Consider ‘Discipline’ – Discipline = a pattern of behavior that teaches one and enables one to correct one’s ethical and moral behavior and habits.

Consider that too often we confuse two things:
• Solving a problem
• Stating a problem clearly, concisely and correctly – It is this second one that a leader is charged and challenged to emerge (this clarity, conciseness and correctness also applies to emerging polarities, paradoxes and dilemmas)

My challenge as a depth-educator
• To frame questions that help emerge and name problems, polarities, paradoxes and dilemmas
• To help co-create safe environments for searching conversations
• To hold an attitude and belief that the many are wiser than the one

Consider that the ‘Secret’ is just two words: ‘Not always true!’

Three Questions: When you say ‘yes’ –
• What expectations, hopes, desires or wishes come with your ‘yes’?
• Why this ‘yes’ at this time in your life?
• What ‘Nos’ reside hidden within your ‘Yes’?

A Question: ‘How do I know I exist?’
A Reply: ‘Who’s asking?’

Consider the ‘Fundamental Questions of Existence’. . .
• Who am I? The question of identity
• Where did I come from? The question of origin
• Where am I going? The question of destiny
• Why am I here? The question of purpose
• What ultimately matters? The question of meaning
• How am I to live? The question of morality
• What happens when I die? The question of finality & continuity

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This morning, gentle reader, we will conclude our brief exploration of some of the Major Tap Roots that feed, nurture and sustain the Leader and Leadership (as a reminder, these are not the only Major Tap Roots that feed, nurture and sustain; you, gentle reader, may well know of others that do so).

THE TAP ROOTS:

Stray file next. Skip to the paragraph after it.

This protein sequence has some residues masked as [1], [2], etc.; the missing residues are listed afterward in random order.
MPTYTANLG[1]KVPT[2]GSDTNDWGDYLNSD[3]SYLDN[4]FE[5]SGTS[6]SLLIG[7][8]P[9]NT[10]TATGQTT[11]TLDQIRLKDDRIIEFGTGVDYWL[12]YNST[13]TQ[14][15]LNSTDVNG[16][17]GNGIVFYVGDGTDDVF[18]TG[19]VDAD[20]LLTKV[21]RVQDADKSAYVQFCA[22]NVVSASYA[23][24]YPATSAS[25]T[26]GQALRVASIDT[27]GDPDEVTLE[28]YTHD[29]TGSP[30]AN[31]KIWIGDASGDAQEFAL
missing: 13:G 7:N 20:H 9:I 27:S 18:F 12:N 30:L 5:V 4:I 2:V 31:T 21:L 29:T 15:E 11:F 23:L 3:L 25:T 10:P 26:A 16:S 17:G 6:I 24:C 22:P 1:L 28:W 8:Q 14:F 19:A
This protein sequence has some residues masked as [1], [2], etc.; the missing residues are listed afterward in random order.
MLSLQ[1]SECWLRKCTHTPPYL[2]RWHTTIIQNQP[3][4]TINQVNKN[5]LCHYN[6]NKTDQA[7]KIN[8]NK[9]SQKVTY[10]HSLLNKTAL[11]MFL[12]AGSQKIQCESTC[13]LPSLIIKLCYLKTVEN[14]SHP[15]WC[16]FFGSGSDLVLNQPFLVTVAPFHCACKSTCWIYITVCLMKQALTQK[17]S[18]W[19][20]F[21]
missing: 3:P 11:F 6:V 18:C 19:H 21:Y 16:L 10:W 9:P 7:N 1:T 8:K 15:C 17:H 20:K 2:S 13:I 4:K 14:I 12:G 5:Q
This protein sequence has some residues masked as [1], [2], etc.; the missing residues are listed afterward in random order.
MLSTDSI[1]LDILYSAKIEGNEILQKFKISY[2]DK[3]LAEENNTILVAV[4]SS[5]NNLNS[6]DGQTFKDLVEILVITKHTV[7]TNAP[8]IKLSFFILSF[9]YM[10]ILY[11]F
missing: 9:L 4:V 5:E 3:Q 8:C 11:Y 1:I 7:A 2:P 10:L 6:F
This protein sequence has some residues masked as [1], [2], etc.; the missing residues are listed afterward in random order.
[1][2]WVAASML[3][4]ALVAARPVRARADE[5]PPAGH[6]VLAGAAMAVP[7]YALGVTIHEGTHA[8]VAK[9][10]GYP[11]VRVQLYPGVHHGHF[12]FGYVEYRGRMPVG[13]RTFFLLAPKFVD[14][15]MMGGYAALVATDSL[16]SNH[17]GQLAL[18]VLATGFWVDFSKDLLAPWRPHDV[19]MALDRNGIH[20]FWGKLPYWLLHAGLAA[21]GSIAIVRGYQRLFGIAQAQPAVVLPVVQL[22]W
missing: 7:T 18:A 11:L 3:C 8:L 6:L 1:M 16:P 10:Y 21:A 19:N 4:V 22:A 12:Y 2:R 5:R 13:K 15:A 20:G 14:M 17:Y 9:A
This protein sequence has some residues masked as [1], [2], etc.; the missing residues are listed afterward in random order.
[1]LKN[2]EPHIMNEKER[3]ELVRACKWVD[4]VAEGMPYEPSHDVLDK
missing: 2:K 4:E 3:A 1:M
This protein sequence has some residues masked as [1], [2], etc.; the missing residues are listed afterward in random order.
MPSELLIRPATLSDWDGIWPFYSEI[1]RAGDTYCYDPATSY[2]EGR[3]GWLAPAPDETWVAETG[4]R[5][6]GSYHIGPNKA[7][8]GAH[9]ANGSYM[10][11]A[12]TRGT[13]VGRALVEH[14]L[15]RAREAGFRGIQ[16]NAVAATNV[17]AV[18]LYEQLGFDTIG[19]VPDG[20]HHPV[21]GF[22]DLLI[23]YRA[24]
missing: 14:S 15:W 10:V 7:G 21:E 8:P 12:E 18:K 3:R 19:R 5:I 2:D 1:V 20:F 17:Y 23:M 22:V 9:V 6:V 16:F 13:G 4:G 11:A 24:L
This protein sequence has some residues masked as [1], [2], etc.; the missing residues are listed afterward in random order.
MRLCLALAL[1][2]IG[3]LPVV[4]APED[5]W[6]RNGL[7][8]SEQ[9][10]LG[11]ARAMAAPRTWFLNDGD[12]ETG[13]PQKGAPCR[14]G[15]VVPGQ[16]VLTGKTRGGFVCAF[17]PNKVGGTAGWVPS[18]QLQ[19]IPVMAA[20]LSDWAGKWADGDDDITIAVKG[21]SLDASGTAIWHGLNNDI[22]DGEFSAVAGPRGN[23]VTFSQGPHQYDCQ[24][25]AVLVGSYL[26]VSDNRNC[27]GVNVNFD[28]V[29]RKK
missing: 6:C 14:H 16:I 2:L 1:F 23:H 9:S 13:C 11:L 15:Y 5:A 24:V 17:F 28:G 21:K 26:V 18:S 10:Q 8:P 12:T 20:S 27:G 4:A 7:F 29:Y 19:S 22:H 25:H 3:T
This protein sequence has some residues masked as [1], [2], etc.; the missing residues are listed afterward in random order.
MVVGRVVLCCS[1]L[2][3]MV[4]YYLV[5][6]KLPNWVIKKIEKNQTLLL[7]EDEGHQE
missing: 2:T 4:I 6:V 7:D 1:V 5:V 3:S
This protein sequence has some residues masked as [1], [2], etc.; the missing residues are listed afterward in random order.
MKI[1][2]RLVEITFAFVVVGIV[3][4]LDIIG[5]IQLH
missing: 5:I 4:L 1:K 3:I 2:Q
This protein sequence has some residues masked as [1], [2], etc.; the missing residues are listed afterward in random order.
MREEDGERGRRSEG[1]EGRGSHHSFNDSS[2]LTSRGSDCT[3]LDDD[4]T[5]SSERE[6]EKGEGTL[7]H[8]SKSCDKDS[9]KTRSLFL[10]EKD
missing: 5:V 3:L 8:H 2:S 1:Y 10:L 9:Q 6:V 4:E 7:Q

• Health: At our best we are living paradoxes (‘we’ = the individual, relationships, and the organization as a living organism). Thus we nurture and we deplete our health. Each individual nurtures and depletes the four dimensions that help comprise a fully human being. These four dimensions are the Physical, the Intellectual, the Emotional and the Spiritual dimensions (Note: some resonate more with ‘Spirit’ than with ‘Spirituality’). Each individual probably has his or her ‘favorite’ ways of both nurturing and depleting each of these dimensions. Over time, more nurturance or more depletion will occur in each dimension. Each relationship and each organization also nurtures and depletes one or more of the individual’s dimensions and over time more nurturance or more depletion will occur. Each relationship (think, one-to-one, team, department, etc.) also nurtures and depletes the health of the relationship and each organization also nurtures and depletes its health. Over time each person, each relationship and the organization will become healthier or more dis-eased/depleted. Perhaps at some time I will devote a number of postings to this topic, ‘Heath,’ but these few words will have to suffice for now.